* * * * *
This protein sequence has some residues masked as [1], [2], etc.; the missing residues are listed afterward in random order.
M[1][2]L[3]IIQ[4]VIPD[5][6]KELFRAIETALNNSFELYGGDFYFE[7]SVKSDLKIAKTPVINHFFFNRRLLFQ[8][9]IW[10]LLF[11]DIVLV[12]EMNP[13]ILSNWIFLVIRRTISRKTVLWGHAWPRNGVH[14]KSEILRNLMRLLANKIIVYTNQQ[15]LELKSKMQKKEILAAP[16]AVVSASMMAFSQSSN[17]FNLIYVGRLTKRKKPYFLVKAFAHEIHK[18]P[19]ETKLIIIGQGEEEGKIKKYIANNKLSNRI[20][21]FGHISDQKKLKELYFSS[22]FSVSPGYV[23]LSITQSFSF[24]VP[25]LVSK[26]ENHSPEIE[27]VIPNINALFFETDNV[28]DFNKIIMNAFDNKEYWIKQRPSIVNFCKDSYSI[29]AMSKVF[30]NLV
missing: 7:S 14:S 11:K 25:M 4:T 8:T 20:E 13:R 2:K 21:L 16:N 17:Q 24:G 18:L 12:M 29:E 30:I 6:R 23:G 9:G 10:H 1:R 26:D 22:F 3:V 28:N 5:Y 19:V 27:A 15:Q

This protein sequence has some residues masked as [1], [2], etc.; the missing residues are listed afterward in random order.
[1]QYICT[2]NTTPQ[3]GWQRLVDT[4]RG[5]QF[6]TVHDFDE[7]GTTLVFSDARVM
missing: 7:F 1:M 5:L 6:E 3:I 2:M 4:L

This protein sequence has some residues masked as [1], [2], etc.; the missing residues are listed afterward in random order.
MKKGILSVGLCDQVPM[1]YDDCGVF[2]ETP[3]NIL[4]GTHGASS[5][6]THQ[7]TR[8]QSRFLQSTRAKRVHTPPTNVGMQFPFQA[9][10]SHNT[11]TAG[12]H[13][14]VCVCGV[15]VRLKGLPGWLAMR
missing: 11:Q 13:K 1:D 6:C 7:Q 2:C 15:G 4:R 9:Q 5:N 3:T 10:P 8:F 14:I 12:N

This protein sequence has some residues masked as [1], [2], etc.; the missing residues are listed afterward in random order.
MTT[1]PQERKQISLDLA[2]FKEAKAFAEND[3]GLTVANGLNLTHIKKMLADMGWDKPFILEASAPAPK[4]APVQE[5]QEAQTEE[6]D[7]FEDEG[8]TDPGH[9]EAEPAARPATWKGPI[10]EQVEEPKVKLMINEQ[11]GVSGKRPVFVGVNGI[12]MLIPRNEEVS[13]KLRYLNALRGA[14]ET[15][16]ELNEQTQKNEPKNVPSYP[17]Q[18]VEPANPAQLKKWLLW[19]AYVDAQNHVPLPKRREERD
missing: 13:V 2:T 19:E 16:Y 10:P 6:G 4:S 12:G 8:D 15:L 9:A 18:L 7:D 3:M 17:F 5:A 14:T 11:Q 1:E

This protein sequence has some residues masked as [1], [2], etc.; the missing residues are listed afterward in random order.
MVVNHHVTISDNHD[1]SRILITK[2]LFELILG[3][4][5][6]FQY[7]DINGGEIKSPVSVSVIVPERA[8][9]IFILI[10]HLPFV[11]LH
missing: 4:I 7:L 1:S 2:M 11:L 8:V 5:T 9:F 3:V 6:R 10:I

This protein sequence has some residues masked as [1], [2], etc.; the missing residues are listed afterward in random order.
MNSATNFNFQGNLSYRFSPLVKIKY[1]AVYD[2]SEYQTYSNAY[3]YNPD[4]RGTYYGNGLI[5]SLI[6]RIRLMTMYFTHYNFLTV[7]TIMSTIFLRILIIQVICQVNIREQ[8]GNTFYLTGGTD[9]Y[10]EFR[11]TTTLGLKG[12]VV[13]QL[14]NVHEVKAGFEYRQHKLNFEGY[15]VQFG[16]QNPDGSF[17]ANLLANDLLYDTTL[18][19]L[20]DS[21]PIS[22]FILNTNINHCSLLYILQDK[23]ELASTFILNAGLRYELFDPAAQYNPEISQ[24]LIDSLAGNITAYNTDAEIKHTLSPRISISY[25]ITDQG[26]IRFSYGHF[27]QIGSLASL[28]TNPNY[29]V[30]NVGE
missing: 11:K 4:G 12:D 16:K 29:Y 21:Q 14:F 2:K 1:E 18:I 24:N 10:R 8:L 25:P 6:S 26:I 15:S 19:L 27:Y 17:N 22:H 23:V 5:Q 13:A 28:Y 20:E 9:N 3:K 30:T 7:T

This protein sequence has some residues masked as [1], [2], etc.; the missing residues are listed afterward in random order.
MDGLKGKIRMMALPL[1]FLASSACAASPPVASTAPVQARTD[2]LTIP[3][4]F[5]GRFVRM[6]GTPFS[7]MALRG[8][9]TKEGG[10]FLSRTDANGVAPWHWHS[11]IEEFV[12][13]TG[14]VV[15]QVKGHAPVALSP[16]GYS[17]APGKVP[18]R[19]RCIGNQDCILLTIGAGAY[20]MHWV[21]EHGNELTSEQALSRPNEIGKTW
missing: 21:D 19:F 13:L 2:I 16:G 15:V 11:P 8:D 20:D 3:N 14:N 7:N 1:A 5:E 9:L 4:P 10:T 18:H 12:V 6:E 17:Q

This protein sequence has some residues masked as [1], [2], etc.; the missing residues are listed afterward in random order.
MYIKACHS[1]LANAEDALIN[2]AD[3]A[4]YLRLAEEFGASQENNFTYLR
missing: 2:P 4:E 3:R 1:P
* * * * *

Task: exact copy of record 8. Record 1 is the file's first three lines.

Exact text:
This protein sequence has some residues masked as [1], [2], etc.; the missing residues are listed afterward in random order.
MYIKACHS[1]LANAEDALIN[2]AD[3]A[4]YLRLAEEFGASQENNFTYLR
missing: 2:P 4:E 3:R 1:P